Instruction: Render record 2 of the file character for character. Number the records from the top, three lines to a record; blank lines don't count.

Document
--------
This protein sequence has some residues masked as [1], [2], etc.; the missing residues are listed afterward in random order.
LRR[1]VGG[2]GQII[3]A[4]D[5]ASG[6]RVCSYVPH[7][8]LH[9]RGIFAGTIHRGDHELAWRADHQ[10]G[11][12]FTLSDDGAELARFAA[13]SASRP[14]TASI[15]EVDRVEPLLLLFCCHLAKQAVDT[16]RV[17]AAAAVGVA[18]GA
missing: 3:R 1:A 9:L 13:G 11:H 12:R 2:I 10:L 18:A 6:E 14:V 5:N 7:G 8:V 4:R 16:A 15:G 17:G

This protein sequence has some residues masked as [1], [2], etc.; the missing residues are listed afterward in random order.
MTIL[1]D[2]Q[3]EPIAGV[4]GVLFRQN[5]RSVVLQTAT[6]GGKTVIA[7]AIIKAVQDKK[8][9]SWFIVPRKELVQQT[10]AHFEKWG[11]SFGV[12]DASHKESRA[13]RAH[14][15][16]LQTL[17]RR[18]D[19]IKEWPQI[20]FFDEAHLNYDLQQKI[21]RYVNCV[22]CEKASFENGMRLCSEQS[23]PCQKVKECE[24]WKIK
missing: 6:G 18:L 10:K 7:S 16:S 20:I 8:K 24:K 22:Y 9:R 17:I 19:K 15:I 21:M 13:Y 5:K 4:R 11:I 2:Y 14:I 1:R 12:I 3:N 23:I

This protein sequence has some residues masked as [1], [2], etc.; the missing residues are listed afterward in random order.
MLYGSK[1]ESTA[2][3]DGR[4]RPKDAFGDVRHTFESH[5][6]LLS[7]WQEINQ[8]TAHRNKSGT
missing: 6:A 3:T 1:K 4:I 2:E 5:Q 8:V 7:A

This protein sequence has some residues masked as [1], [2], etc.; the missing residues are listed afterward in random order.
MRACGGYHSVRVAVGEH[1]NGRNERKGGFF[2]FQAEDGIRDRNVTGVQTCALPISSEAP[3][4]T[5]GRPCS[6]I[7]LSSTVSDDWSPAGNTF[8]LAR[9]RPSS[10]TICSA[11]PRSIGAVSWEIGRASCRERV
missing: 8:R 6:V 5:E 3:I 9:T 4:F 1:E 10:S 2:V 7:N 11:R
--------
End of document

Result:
This protein sequence has some residues masked as [1], [2], etc.; the missing residues are listed afterward in random order.
MTIL[1]D[2]Q[3]EPIAGV[4]GVLFRQN[5]RSVVLQTAT[6]GGKTVIA[7]AIIKAVQDKK[8][9]SWFIVPRKELVQQT[10]AHFEKWG[11]SFGV[12]DASHKESRA[13]RAH[14][15][16]LQTL[17]RR[18]D[19]IKEWPQI[20]FFDEAHLNYDLQQKI[21]RYVNCV[22]CEKASFENGMRLCSEQS[23]PCQKVKECE[24]WKIK
missing: 6:G 18:L 10:K 7:S 16:S 20:I 8:K 24:K 22:Y 9:R 17:I 19:K 15:I 21:M 13:Y 5:K 4:R 11:I 2:Y 14:I 1:R 12:I 3:N 23:I